Board approves $11 million facilities plan that includes new preschool
The Clark County Board of Education voted unanimously Monday night to approve an $11 million school building construction plan that has as its top priorities a new home for the Clark County Preschool and the Phoenix Academy.
The 5-0 decision by the board followed a unanimous recommendation Sept. 24 by the Local Planning Committee.
A final public hearing was scheduled for 5:30 p.m. Wednesday to get school district residents’ input and a report that will come back to the local school board at its next meeting.
The plan then goes to the state Department of Education for its consideration, then to the Kentucky Board of Education, which will meet in December.
If the state approves the plan, the local board will probably vote on the first buildings and grounds document, or BG-1, in February.
“They’ve already told us they will … sign off on it,” Donald Stump, the Clark County School District’s physical plant director, said Tuesday, but formal approval is still required.
Stump said it was not required that all committee members attend the hearing Wednesday because they aren’t allowed to respond to public comments.
During the meeting Monday, Board Member Gordon Parido said he thought the board should be involved in a greater discussion of the facilities plan.
“I feel like what you’re doing is you’re taking the voice away from the individuals that were elected to make the decisions for the educational future of the students in Clark County,” he said.
Although the old Hannah McClure School is inadequate for the preschool’s needs, he said, he wasn’t convinced that a new building should be the board’s first priority. He raised the question of whether the preschool could instead move into an existing building.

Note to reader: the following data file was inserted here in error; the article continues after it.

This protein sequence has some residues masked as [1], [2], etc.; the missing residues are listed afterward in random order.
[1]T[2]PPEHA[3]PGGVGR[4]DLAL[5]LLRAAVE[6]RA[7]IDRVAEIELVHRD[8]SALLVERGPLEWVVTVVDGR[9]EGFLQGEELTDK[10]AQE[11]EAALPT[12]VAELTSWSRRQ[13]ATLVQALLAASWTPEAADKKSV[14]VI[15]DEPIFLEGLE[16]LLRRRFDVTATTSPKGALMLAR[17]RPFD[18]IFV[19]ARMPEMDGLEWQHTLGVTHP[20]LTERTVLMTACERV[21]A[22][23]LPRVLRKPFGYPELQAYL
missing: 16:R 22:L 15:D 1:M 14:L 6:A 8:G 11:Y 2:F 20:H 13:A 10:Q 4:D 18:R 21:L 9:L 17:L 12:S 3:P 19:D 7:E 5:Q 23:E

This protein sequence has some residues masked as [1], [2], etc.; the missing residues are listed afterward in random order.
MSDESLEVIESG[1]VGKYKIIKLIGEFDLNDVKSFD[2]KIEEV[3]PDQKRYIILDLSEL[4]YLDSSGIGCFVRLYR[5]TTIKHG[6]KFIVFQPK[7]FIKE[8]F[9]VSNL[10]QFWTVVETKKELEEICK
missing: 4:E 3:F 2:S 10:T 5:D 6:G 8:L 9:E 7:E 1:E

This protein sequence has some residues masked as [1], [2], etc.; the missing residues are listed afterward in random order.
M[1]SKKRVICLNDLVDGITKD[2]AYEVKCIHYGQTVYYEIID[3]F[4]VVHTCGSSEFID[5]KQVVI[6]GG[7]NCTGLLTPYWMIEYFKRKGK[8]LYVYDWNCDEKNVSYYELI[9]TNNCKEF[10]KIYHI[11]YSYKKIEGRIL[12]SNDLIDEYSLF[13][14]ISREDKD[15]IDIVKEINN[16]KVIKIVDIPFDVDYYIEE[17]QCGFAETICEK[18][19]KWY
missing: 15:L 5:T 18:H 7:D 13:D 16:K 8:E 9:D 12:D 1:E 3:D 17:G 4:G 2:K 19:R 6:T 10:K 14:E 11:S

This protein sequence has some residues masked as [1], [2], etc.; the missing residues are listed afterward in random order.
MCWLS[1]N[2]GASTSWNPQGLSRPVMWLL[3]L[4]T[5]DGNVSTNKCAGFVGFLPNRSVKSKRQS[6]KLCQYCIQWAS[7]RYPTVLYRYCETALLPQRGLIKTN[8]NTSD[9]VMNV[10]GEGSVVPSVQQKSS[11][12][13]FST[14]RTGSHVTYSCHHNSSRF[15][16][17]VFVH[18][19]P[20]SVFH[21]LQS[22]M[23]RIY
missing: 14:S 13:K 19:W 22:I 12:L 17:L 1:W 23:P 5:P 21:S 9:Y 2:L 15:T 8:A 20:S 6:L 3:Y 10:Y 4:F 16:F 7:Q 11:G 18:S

Board Member Scott Hisle disagreed.
“Every year that we put it off is hurting those children, and I would like the opportunity to move forward on this next critical plan,” especially making the preschool the priority, he said.
During the public comment period at the beginning of the board meeting, parents and a teacher advocated for the proposal.
Board Chair Ashley Ritchie, who also chaired the Local Planning Committee, said the committee members had discussed the options at length and were in agreement about the direction the district needed to go.
“We were shut down, brought back together, and it still managed to pass unanimously,” she said.
Board Member William Taulbee made the motion, which was seconded by Hisle, to approve the plan, and were joined by Ritchie, Parido and Sherry Richardson in voting for it.
According to Stump, the school district’s bonding capacity is currently $15 million, but because of low interest rates, he and other local officials believer it will be $17 million by next summer.
That should be more than enough money to pay for the plan, he said.
The four-year plan includes in its 2020-2022 first biennium, a plan to construction a new preschool, on a site to be determined, to serve 350-450 students at a cost of just under $9.3 million, and a new Phoenix Academy alternative school on the campus of George Rogers Clark High School to accommodate 60-90 students at an estimated cost of $1.8 million.
Priorities for the second phase, in the 2022-24 biennium, including major renovation or additions to Robert D. Campbell Junior High School, Baker Intermediate School and Conkwright, Strode Station and Shearer Elementary Schools.